Biometric data: What if you “lost” your fingerprint?
“Given the implications of compromising customer biometric data, organizations will want to carefully consider how biometric data is stored and who within the organization will have access to it.”
Biometric authentication is becoming increasingly common. Smartphones and computers use it, banks have started to use it (in India, Yes bank unveiled its iris scan–enabled point of sale solution; in the US, Bank of America allows fingerprint authentication to log onto its mobile banking app; in Canada, TD Bank uses voice recognition to identify users over the phone), and recently MasterCard began rolling out “selfie pay” allowing users to authenticate online payments by using their face at the point of sale.
Biometric authentication refers to the validation of a user’s identity by measuring physical or behavioral characteristics. Biometric samples may include fingerprints, retinal scans, palm scans, face and voice recognition.
Unlike a password, biometric data is unique, invariable and non–repudiable allowing to uniquely and unambiguously identify its owner. It is these same characteristics that make the storage of biometric data critical. If someone steals this data, they can steal a person’s identity—and, unlike a password or physical token, the victim cannot simple replace the stolen information with new data.
Biometrics are good security, but they are not impenetrable. A recent report highlights a number of ways malicious actors may circumvent biometric authentication and suggests possible countermeasures to such attacks. Although the report’s focus is on ATMs, the attacks illustrate some pitfalls to be avoided more generally.
This is not hypothetical—in September of this year, the U.S. Office of Personnel Management revealed fingerprint data belonging to nearly 6 million individuals was compromised in a recent cyberattack. While the OPM confirmed in July that personal information including Social Security numbers, mental health records and financial histories belonging to 21.5 million current, former and prospective government employees had been stolen by hackers, the agency’s September announcement thrust biometrics into the spotlight by revising its initial estimate of stolen fingerprint data to 5.6 million from 1.1 million, after uncovering an archived record of an additional 4.5 million fingerprint sets.
The OPM has said it believes that, as of now, the ability to misuse fingerprint data is limited but said this could change over time as technology evolves. An interagency group made up of agents in the Federal Bureau of Investigation, U.S. Department of Homeland Security, and other members of the intelligence community are reviewing the ways hackers may use the fingerprint data.
The report also highlights some of the ways hackers have been able to bypass biometric security, including:
- Attacking biometric devices to intercept data as it is transmitted;
- Using of biometric data skimmers to obtain data at the point of input;
- Extracting data from EMV–cards, after stealing or obtaining the cards by other means; and
- Attacking biometric databases directly.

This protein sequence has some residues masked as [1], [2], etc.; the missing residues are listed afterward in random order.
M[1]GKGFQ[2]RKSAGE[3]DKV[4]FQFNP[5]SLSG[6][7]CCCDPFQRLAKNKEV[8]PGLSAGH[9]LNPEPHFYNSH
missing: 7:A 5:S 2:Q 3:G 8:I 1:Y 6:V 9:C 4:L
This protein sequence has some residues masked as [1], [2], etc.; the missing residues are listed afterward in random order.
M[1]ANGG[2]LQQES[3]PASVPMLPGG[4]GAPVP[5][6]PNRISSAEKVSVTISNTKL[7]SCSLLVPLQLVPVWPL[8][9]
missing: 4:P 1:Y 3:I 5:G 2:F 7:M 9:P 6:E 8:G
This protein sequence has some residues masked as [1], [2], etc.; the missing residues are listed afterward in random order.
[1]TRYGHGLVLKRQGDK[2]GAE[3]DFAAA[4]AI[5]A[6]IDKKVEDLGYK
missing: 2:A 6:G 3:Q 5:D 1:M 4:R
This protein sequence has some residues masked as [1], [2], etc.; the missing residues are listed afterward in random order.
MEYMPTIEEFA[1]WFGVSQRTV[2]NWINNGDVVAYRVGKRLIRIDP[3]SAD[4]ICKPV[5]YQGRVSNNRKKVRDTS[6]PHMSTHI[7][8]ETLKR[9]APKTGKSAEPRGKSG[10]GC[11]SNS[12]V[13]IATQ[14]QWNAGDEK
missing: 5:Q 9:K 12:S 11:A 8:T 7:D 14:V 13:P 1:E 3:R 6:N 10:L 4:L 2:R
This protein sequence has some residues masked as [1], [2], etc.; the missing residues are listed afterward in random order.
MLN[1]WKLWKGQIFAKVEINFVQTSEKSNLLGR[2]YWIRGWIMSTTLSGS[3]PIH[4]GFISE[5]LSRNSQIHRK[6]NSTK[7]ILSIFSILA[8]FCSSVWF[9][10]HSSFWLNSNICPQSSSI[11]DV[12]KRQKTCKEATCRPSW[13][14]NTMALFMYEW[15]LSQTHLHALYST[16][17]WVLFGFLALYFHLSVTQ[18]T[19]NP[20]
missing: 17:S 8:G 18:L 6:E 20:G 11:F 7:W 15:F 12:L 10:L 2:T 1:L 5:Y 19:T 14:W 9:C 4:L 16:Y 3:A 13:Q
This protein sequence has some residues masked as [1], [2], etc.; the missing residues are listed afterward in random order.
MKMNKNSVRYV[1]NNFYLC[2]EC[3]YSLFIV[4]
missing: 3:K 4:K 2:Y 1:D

The advice and possible countermeasures discussed in the report include:
- Encrypting data in transit;
- Using anti-skimming devices;
- Monitoring the black market; and
- Using strong encrypted mechanisms for stored data.
Given the implications of compromising customer biometric data, organizations will want to carefully consider how biometric data is stored and who within the organization will have access to it. The fewer people with access to customer biometric data the better. Organizations should also consider whether their applications and data or both require such level of protection, and if developing mobile apps, organizations should consider maintaining biometric data securely stored at the device. These measures are not only prudent protections of biometric data, but also evidence to which a company might point in the context of litigation when arguing that it was not negligent in storing and protecting private personal information. Since there is currently no Canadian case law about biometric data, whether this kind of argument will succeed remains to be seen.
The legal implications of the use of biometric data remain uncertain. One of the many questions raised by this report is: what is a consumer’s remedy for stolen biometric data? Generally, the law attempts to put a person in the position they would have occupied but for their injury (i.e., but for their identity being stolen, or but for their data being breached, etc.). But once a person’s fingerprint is stolen, they cannot grow a new fingerprint.
Some jurisdictions have passed laws creating a statutory right of action. For instance, Illinois’ Biometric Information Privacy Act allows for a private right of action that could expose businesses to possible civil liability. Texas has statutory provisions addressing biometric data, but only the Texas attorney general can bring an action to enforce the statute and collect a civil penalty.
How the law adapts to compensate a person for this seemingly irremediable loss, in light of well-established principles of compensation under contract and tort law, will be one of many interesting developments in the near future.